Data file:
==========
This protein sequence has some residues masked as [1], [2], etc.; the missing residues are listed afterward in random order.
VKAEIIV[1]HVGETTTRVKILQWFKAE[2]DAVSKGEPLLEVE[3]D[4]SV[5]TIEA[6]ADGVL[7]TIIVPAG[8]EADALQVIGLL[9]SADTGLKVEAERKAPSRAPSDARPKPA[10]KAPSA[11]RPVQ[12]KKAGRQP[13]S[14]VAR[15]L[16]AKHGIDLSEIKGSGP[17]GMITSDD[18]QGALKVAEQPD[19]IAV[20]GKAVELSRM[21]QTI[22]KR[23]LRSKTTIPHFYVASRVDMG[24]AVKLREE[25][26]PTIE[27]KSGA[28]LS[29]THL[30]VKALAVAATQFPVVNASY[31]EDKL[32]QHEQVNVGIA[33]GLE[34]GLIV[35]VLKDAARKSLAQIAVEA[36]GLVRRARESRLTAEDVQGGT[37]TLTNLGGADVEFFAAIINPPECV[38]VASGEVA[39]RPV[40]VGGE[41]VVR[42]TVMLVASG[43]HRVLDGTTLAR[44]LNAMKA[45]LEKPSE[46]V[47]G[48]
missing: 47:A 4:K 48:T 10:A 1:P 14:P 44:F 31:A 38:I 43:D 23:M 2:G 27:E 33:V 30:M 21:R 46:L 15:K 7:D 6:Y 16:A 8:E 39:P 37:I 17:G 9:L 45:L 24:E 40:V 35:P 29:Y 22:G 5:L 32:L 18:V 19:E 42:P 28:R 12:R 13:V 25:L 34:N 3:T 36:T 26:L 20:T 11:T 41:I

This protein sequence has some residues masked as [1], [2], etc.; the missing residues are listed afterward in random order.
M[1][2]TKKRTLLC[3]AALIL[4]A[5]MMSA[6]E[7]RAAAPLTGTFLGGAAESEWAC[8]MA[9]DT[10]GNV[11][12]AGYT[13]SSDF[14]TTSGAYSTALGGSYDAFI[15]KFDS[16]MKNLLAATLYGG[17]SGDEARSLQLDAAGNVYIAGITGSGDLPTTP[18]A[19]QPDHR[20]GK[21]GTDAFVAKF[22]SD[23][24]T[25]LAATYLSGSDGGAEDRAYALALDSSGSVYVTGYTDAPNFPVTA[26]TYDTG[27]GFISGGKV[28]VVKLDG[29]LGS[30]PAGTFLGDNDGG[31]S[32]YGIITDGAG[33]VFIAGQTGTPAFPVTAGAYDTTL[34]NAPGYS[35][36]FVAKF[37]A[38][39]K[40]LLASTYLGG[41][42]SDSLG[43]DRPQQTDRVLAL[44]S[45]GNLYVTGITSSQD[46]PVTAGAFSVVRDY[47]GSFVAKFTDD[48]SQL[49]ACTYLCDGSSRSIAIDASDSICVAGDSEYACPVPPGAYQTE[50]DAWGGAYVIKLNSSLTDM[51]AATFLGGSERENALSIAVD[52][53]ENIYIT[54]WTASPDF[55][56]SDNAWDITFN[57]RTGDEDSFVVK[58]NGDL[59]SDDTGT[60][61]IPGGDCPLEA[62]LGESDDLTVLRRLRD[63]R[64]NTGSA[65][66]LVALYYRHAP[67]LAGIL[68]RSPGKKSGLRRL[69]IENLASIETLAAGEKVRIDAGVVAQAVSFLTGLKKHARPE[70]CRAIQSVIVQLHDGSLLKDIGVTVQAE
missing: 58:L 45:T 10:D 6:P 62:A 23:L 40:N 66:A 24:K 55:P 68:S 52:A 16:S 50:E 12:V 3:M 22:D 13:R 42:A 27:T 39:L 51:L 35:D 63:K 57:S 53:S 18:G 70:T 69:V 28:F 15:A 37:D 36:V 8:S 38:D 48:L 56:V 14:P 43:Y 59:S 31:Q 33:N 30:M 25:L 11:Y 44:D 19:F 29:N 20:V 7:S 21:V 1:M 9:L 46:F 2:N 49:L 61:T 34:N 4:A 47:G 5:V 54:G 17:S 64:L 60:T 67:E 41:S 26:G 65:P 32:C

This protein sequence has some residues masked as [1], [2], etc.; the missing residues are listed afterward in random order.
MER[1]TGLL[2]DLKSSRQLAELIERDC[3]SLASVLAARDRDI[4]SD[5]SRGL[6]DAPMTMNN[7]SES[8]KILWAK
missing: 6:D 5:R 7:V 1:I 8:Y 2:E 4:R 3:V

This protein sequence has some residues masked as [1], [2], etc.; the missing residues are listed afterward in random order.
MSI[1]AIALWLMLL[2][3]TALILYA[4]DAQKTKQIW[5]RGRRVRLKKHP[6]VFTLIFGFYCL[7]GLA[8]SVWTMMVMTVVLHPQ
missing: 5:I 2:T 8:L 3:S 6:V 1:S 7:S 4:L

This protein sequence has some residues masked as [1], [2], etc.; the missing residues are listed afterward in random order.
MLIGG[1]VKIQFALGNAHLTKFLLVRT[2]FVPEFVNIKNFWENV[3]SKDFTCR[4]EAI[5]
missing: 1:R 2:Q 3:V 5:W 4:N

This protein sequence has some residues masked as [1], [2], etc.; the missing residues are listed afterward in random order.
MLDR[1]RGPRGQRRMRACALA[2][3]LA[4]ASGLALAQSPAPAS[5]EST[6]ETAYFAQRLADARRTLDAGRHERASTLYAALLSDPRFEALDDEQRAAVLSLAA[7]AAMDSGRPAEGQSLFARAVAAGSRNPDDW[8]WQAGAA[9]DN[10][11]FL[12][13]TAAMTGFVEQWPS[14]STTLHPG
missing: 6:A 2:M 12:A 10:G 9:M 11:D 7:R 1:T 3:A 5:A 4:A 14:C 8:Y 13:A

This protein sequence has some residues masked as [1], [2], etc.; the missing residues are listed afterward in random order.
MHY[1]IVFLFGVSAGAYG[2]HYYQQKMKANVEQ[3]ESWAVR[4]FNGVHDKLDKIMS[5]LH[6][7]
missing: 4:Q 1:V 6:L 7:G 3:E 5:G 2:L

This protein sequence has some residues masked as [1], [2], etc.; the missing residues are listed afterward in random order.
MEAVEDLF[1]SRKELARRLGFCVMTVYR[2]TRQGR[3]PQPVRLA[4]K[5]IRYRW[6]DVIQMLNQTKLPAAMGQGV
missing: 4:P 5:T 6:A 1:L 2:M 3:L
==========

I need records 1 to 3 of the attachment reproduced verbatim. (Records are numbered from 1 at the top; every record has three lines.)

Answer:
This protein sequence has some residues masked as [1], [2], etc.; the missing residues are listed afterward in random order.
VKAEIIV[1]HVGETTTRVKILQWFKAE[2]DAVSKGEPLLEVE[3]D[4]SV[5]TIEA[6]ADGVL[7]TIIVPAG[8]EADALQVIGLL[9]SADTGLKVEAERKAPSRAPSDARPKPA[10]KAPSA[11]RPVQ[12]KKAGRQP[13]S[14]VAR[15]L[16]AKHGIDLSEIKGSGP[17]GMITSDD[18]QGALKVAEQPD[19]IAV[20]GKAVELSRM[21]QTI[22]KR[23]LRSKTTIPHFYVASRVDMG[24]AVKLREE[25][26]PTIE[27]KSGA[28]LS[29]THL[30]VKALAVAATQFPVVNASY[31]EDKL[32]QHEQVNVGIA[33]GLE[34]GLIV[35]VLKDAARKSLAQIAVEA[36]GLVRRARESRLTAEDVQGGT[37]TLTNLGGADVEFFAAIINPPECV[38]VASGEVA[39]RPV[40]VGGE[41]VVR[42]TVMLVASG[43]HRVLDGTTLAR[44]LNAMKA[45]LEKPSE[46]V[47]G[48]
missing: 47:A 4:K 48:T 10:A 1:P 14:P 44:F 31:A 38:I 43:D 23:M 2:G 27:E 33:V 30:M 21:R 46:L 15:K 7:D 6:Y 16:A 8:E 39:P 37:I 17:G 9:L 45:L 24:E 40:V 35:P 29:Y 22:G 5:L 32:L 18:V 19:E 42:P 28:R 12:R 13:V 25:L 34:N 3:T 36:T 26:L 20:T 11:T 41:I

This protein sequence has some residues masked as [1], [2], etc.; the missing residues are listed afterward in random order.
M[1][2]TKKRTLLC[3]AALIL[4]A[5]MMSA[6]E[7]RAAAPLTGTFLGGAAESEWAC[8]MA[9]DT[10]GNV[11][12]AGYT[13]SSDF[14]TTSGAYSTALGGSYDAFI[15]KFDS[16]MKNLLAATLYGG[17]SGDEARSLQLDAAGNVYIAGITGSGDLPTTP[18]A[19]QPDHR[20]GK[21]GTDAFVAKF[22]SD[23][24]T[25]LAATYLSGSDGGAEDRAYALALDSSGSVYVTGYTDAPNFPVTA[26]TYDTG[27]GFISGGKV[28]VVKLDG[29]LGS[30]PAGTFLGDNDGG[31]S[32]YGIITDGAG[33]VFIAGQTGTPAFPVTAGAYDTTL[34]NAPGYS[35][36]FVAKF[37]A[38][39]K[40]LLASTYLGG[41][42]SDSLG[43]DRPQQTDRVLAL[44]S[45]GNLYVTGITSSQD[46]PVTAGAFSVVRDY[47]GSFVAKFTDD[48]SQL[49]ACTYLCDGSSRSIAIDASDSICVAGDSEYACPVPPGAYQTE[50]DAWGGAYVIKLNSSLTDM[51]AATFLGGSERENALSIAVD[52][53]ENIYIT[54]WTASPDF[55][56]SDNAWDITFN[57]RTGDEDSFVVK[58]NGDL[59]SDDTGT[60][61]IPGGDCPLEA[62]LGESDDLTVLRRLRD[63]R[64]NTGSA[65][66]LVALYYRHAP[67]LAGIL[68]RSPGKKSGLRRL[69]IENLASIETLAAGEKVRIDAGVVAQAVSFLTGLKKHARPE[70]CRAIQSVIVQLHDGSLLKDIGVTVQAE
missing: 58:L 45:T 10:D 6:P 62:A 23:L 40:N 66:A 24:K 55:P 68:S 52:A 16:S 50:E 12:V 3:M 22:D 13:R 42:A 27:T 39:L 51:L 35:D 63:K 57:S 53:S 18:G 70:T 69:V 28:F 15:A 37:D 36:V 8:S 38:D 48:L 56:V 14:P 43:Y 59:S 31:Q 33:N 30:M 25:L 11:Y 44:D 19:F 29:N 20:V 7:S 21:V 1:M 9:L 46:F 2:N 49:L 61:T 34:N 4:A 47:G 5:V 54:G 17:S 64:L 60:T 67:E 41:S 26:G 65:P 32:C

This protein sequence has some residues masked as [1], [2], etc.; the missing residues are listed afterward in random order.
MER[1]TGLL[2]DLKSSRQLAELIERDC[3]SLASVLAARDRDI[4]SD[5]SRGL[6]DAPMTMNN[7]SES[8]KILWAK
missing: 6:D 5:R 7:V 1:I 8:Y 2:E 4:R 3:V